Another year, another win! Not just having written 50k words in 30 days, but having rebuilt the habit of writing every day.
One of the things I find every year when I do this crazy exercise is the flow and ebb of creativity. Flow first, because it always seems when I start my NaNo journey I take off with a rush of creative energy, but by week 2, that energy starts to ebb, and I find myself writing a lot of inline notes to myself, or more accurately, stream of consciousness writing along the lines of “what if this happened now” or “this sounds stupid, fix it later”.
With the cooler weather, and … oh, heck, it’s the sunset at four freaking o’clock … I haven’t been walking as much as I was back before we turned the clocks back, and before the sun set earlier than six o’clock. Walking really helps with the whole brainstorming process for me. There was a writer some time ago who posted about walking whenever she got stuck … Come to think of it, a LOT of writers walk when they get stuck.
Anyway, I end up doing a lot of brainstorming, or just brain-nothing, when I walk. But now, with the early sunset and working until late afternoon (i.e. after the sun goes down), I’m not getting my daily dose of fresh air, and I’m not getting the benefit of the half-hour or so of “brainwalking”.
So what’s a writer to do? Wait for the winter solstice, for sure (about three weeks and counting!). But I’ve learned that writing longhand is a great way to stoke the creative energies. Of course, writing longhand means the computer doesn’t conveniently count how many words I write.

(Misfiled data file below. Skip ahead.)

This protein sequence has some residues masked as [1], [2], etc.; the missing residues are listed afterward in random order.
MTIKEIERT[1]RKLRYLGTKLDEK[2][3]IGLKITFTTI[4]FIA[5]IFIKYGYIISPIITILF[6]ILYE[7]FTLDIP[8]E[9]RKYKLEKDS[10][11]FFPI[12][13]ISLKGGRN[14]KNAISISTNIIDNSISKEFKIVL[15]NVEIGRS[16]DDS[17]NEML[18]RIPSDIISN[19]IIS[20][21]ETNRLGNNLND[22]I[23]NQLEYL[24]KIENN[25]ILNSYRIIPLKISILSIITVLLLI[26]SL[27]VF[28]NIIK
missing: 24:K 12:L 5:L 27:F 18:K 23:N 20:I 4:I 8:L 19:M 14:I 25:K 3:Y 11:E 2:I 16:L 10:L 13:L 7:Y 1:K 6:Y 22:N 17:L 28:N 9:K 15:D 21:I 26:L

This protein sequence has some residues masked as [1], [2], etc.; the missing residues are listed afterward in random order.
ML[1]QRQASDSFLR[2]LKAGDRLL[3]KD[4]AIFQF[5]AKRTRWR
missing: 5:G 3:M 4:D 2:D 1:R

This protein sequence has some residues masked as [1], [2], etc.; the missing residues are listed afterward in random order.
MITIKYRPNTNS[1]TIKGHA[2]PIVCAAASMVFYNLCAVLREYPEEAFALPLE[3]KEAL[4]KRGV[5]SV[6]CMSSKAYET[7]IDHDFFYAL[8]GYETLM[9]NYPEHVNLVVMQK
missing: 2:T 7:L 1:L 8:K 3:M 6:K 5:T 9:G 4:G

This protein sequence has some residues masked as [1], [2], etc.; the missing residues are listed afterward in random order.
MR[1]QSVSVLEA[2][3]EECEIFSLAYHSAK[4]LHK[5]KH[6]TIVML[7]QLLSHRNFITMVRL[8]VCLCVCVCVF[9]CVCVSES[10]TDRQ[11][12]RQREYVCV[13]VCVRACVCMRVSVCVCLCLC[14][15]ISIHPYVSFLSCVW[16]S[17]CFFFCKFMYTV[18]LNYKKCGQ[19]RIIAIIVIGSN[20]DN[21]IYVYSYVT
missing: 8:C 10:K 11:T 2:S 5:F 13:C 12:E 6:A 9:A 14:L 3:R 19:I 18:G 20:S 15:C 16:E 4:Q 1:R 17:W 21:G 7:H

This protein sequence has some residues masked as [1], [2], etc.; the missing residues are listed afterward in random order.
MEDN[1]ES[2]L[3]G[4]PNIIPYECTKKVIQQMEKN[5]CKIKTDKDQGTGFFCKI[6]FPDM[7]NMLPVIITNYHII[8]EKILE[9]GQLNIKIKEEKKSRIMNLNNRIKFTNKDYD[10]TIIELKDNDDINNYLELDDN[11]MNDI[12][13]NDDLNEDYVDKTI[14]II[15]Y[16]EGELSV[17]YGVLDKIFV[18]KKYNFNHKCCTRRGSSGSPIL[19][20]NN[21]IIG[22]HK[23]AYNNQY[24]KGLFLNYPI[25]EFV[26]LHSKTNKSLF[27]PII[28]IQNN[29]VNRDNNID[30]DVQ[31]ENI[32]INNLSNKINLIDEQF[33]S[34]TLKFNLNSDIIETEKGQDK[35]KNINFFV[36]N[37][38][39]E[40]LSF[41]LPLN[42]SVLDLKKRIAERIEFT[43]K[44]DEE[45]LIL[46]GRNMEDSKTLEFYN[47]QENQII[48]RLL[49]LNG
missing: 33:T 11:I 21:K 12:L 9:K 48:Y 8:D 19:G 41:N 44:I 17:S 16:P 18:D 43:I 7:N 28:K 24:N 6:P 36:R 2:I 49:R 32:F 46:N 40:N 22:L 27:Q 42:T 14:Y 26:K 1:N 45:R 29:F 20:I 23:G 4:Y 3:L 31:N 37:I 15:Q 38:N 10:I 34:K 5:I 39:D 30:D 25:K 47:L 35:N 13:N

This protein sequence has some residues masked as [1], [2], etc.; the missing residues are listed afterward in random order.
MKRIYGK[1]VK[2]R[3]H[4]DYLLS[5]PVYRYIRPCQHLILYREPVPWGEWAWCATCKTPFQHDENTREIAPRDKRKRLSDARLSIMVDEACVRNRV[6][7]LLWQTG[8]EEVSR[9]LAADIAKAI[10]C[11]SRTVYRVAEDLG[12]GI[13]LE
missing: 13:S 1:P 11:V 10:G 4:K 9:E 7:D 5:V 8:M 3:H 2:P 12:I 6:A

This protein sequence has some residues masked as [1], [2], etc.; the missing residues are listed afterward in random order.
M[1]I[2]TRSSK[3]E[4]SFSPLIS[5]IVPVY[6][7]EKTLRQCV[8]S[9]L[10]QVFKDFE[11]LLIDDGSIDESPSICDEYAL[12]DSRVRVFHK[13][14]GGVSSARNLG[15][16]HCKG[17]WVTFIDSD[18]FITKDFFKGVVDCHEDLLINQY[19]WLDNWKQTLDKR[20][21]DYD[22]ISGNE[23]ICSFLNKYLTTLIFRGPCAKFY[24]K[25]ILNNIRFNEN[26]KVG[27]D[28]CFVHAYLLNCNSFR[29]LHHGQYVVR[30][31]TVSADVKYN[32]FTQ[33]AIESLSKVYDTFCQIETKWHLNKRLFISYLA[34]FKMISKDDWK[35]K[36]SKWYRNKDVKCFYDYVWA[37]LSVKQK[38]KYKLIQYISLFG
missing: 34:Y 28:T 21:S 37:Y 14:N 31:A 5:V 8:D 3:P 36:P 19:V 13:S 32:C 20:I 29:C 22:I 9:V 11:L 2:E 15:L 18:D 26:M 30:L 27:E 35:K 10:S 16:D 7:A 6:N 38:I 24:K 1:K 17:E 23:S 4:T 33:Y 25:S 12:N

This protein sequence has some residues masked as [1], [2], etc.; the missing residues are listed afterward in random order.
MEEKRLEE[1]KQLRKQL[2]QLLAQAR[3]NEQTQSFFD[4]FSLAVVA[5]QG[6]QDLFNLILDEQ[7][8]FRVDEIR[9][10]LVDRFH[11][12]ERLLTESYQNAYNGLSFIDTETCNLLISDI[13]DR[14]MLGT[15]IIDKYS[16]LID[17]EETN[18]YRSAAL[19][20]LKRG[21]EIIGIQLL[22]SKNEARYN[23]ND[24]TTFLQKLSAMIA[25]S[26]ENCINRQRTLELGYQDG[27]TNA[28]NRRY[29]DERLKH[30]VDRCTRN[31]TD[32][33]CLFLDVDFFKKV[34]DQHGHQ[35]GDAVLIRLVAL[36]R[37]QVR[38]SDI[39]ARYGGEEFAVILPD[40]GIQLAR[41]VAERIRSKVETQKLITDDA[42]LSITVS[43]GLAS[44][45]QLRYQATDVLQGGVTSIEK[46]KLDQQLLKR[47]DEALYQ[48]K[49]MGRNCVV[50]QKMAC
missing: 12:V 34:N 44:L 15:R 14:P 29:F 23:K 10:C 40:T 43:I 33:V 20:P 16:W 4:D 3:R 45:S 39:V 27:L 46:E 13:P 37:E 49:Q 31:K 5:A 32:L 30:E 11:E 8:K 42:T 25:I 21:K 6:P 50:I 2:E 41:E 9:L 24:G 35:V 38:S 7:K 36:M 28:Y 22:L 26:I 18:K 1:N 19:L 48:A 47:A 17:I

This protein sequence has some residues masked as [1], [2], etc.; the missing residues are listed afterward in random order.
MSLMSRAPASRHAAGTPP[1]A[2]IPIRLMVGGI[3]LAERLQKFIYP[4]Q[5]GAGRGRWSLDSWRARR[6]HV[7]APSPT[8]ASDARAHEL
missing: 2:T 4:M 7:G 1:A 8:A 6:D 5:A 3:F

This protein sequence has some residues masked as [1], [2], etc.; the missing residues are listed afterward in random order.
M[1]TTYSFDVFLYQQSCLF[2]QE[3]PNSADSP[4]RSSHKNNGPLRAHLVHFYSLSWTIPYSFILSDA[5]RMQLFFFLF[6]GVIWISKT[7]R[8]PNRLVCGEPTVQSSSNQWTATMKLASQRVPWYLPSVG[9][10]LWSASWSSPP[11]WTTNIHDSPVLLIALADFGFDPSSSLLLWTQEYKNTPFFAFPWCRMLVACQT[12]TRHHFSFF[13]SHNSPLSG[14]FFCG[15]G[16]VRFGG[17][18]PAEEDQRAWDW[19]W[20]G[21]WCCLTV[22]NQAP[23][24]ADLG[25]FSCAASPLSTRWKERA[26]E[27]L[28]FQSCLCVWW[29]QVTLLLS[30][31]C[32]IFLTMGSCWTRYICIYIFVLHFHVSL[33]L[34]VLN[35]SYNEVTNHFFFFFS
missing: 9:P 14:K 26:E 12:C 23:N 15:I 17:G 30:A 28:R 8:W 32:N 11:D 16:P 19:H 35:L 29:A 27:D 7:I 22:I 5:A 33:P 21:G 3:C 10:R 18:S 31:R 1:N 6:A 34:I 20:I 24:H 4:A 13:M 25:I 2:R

What does work, though, is writing … er, drafting a project outside of the NaNo window, then transcribing that into the computer as a NaNo project. It’s amazing how many words can come out of a longhand draft. I had started writing one of the novellas this summer, I think, then started it again (cuz I had a better idea, or the first one sucked worse than usual or something along those lines). I knew that novella was going to be one of my NaNo projects.
By the time I transcribed the part I’d drafted (only about the first third to a half of the novella), I’d gotten back into the story, and managed to finish it in a way I had never considered when I started it. Score!
I’m feeling like a real writer again. I mean, I am a real writer, but … you know what I mean. I’m back into the “writing every day” habit (or most every day), and I’m going back to my police procedural to revise that a bit right now. Or maybe my small-town mystery. Or maybe book 3 …
I feel a craft-related post coming up for next week, now that I’ve finished reading a couple books that had me analyzing the way the authors used the craft. Very interesting, and they had me reading as much for gleaning ideas on how to write as much as for the story itself.
Keep on writing!